Unfortunately, we haven’t gotten much of an overall picture from the media, as they seem to focus on the more morbid, sensationalized, or politicized stories than in informing about the “end game” of the current quarantines, treatment, testing, affects (signs and symptoms), and personal hygene suggestions that might be more helpful to the population as a whole. Where are the PSA’s?

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I think I read it can live on surfaces for 9 days

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So let me get this right,

THIS YEAR the regular old flu infected 19 MILLION people in the U.S., hospitalized 180,000 and has killed 10,000 people IN THE U.S…

The WuHan flu has infected 1500 and killed 36 in the U.S. as of this morning and the whole frikking world is coming to an end PLEASE!

The numbers will go up for the next 2 weeks then drop down to nothing following that. The life cycle of the virus has already been established in China. Build up for a week spike for 2 weeks and decline there after.

This time in 2 months the world will have forgotten about the Wuhan flu (unless you died from it) and the stock market will hit 30K.

@Jane2 3 days on plastic and stainless steel. 3 hours on copper, 6 hours in an air chamber.

Was your hands, wash your A$$ and don’t let anyone sneeze on you. If you get the flu, drink lots of fluids, pound vitamin C (Personally I prefer getting my vitamin C from Spicy V8 and washing my insides with Vodka), eat chicken noodle soup, get some sunshine and get over it.

Cheers,

Craig6

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Again, it is going to impact the economy way more than peoples health.

Disney World closed today. Huge huge hit to revenue. Will they keep paying people?
The trickle down of this business alone is astronomical!

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One - I LOVE Disney World and it sucks that it’s closed. :frowning:

Two - the economic impact is going to be huge. All of the people staying home from work/school/travel will have a huge impact on the economy.

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Just imagine how the economy would be if it were not in the amazing and great shape it was in at the beginning of this!

FYI: We are watching Disney Cruise Line close, as we vacation with them a lot, watching for HUGE sales for sailing this fall and winter!

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Ahem. I take offense to this… :rofl:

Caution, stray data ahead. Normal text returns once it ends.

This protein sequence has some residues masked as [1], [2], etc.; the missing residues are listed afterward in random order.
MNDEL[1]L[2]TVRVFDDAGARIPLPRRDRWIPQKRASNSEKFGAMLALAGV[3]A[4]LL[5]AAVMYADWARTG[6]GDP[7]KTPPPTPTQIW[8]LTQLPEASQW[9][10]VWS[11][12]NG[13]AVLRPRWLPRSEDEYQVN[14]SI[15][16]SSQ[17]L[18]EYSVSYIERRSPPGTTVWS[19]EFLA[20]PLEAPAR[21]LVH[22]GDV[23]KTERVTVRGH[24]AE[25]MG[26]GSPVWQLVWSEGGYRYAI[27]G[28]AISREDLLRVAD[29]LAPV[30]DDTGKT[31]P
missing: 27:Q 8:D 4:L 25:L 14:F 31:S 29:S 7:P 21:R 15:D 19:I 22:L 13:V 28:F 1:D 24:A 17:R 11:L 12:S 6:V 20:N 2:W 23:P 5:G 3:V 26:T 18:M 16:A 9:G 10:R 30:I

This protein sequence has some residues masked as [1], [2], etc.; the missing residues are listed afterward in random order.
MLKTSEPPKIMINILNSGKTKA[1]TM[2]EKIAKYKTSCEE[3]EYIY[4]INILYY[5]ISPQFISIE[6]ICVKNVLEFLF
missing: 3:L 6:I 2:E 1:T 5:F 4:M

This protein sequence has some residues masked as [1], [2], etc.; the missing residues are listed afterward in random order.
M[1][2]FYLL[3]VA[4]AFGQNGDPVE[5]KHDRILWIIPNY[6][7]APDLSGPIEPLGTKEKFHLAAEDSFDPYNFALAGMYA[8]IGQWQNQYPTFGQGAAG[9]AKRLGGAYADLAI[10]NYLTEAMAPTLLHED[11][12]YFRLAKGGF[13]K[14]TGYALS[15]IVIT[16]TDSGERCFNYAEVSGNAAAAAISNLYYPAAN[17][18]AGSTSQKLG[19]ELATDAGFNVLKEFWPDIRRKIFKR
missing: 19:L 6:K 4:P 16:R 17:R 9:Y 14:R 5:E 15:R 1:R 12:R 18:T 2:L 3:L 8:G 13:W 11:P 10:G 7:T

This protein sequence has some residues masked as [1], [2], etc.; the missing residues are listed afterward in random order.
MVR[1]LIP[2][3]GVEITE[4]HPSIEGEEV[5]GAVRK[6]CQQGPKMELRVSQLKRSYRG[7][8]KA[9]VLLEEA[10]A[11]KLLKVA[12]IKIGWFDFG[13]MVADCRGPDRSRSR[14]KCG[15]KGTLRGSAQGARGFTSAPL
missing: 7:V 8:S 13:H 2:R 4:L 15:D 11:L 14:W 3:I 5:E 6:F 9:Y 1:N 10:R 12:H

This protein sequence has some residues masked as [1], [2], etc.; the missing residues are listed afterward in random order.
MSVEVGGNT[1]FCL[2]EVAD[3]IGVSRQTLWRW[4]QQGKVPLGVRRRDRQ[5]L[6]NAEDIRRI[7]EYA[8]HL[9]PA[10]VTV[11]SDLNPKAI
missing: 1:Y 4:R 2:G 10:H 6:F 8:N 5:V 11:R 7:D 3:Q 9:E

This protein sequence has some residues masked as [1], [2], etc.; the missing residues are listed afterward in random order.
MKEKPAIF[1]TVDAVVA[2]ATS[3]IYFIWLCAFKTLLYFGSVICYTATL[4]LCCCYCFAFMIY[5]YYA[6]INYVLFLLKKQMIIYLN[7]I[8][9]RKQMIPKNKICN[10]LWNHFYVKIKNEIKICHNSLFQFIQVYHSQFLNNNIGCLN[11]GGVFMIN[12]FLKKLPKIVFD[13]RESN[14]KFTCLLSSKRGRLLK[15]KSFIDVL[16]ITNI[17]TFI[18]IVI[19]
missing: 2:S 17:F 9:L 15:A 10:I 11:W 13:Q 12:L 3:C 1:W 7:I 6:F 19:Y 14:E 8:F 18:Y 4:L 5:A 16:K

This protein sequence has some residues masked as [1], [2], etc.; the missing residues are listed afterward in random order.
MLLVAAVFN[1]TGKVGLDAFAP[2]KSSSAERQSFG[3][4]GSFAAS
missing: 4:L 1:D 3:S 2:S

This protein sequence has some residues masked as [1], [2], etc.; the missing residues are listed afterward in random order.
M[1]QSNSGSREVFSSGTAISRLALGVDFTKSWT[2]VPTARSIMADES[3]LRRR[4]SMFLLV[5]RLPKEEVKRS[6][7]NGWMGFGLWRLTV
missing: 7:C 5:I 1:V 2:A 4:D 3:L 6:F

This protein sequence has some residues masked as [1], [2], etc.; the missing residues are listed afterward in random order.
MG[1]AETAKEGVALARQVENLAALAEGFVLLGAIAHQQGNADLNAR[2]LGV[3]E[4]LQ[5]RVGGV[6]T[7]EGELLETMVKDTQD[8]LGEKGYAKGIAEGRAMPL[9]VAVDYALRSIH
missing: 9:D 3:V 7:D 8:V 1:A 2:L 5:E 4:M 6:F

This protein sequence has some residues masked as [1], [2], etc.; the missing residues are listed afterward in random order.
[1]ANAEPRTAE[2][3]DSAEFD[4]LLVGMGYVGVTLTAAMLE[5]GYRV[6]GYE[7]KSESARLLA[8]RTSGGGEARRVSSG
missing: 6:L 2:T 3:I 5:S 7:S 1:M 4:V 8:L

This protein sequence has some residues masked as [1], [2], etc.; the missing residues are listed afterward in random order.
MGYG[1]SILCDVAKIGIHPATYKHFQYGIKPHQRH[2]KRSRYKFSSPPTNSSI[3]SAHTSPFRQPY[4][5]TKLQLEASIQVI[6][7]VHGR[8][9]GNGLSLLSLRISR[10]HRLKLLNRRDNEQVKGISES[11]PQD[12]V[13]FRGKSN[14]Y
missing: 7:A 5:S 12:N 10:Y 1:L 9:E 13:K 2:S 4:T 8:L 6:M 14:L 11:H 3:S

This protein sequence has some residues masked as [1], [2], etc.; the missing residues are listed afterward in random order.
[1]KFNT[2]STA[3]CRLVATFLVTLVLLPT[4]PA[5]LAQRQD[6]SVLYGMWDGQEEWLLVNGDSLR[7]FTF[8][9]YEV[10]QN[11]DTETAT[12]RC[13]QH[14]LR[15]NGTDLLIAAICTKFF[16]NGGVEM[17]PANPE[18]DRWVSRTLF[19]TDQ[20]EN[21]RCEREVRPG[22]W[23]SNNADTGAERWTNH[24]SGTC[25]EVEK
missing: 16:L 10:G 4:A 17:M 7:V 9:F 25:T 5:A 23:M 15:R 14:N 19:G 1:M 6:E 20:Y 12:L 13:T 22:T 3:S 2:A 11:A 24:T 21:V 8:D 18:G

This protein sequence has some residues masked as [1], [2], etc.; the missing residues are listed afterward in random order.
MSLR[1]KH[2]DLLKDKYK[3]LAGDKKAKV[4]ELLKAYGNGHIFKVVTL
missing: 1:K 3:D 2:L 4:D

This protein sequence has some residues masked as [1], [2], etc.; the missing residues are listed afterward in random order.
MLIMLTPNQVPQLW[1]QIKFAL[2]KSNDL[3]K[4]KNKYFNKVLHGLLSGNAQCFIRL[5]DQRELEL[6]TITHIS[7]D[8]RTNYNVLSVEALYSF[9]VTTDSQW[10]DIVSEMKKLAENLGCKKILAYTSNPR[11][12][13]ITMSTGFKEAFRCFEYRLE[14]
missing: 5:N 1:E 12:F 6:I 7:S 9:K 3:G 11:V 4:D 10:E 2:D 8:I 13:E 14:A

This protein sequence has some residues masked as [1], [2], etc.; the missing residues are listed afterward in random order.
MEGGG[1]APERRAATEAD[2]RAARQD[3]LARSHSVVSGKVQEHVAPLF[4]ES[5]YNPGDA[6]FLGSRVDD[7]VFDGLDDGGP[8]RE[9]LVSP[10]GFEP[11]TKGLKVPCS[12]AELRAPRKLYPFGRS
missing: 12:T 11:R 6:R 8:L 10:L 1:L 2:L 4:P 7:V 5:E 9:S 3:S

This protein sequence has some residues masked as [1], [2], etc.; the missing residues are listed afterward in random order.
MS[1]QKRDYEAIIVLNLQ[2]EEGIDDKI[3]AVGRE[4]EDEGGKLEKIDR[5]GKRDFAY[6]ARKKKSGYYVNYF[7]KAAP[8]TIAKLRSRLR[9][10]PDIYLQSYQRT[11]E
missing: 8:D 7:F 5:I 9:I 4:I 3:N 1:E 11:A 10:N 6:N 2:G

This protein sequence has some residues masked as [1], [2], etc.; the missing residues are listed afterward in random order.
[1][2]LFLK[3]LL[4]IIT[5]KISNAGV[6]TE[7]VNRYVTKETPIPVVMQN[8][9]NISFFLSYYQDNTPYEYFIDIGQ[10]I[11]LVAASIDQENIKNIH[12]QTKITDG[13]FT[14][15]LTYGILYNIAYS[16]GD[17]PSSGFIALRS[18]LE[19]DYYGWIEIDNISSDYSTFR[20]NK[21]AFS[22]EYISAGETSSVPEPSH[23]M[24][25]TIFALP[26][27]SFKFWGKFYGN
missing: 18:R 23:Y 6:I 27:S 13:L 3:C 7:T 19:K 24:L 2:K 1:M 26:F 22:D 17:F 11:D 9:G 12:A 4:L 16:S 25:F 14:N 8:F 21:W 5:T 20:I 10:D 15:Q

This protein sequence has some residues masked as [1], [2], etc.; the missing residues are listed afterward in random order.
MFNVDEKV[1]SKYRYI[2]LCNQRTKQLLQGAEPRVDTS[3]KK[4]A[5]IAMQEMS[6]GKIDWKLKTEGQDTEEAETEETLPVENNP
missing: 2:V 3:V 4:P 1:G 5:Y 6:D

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Exactly. This flu thing is the least of our worries. Government control is. Can’t take our guns, but they can crash the system. Folks, buy more ammunition.

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Thanks for the update. I’m not one to stay glued to the news and read the report I did a week or more ago.

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That must be awesome that you can OCD like me and listen to the news! That’s the main topic here at home and in our family. (Yes, even some sleep has been lost over it.)

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So, today HEB (Like Kroger only Texas owned and with no union) was a mad house from the pictures I was sent. Lines all the way back to the deli and meat departments.

Here in Johnson City, TX the local country grocery store had stocked shelves and not a lot of people shopping. When I went up to cash out at 1 of the 3 cashiers, there was no line at any of them.

They had about a 1/2 shelf of toilet paper, no other shortages.
For some reason when we American’s get the flu we most go to the bathroom a lot or something?!

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@Fizbin OoooooMG, Nancy and I went to Aldis today and it was a bit of a madhouse. People rolling out two carts at a time just loaded up. (no big sales going on).
Same on the inside, people getting in each others way and more double carts, all 7 check outs were open, I have never seen that in the 8yrs. I have lived here.
And guess what? All toilet paper and paper toweling shelves were empty. :scream:
I am honestly disappointed in my fellow cheese heads at the panic. :roll_eyes:

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You and me both, and the government is playing right into all of this causing more panic.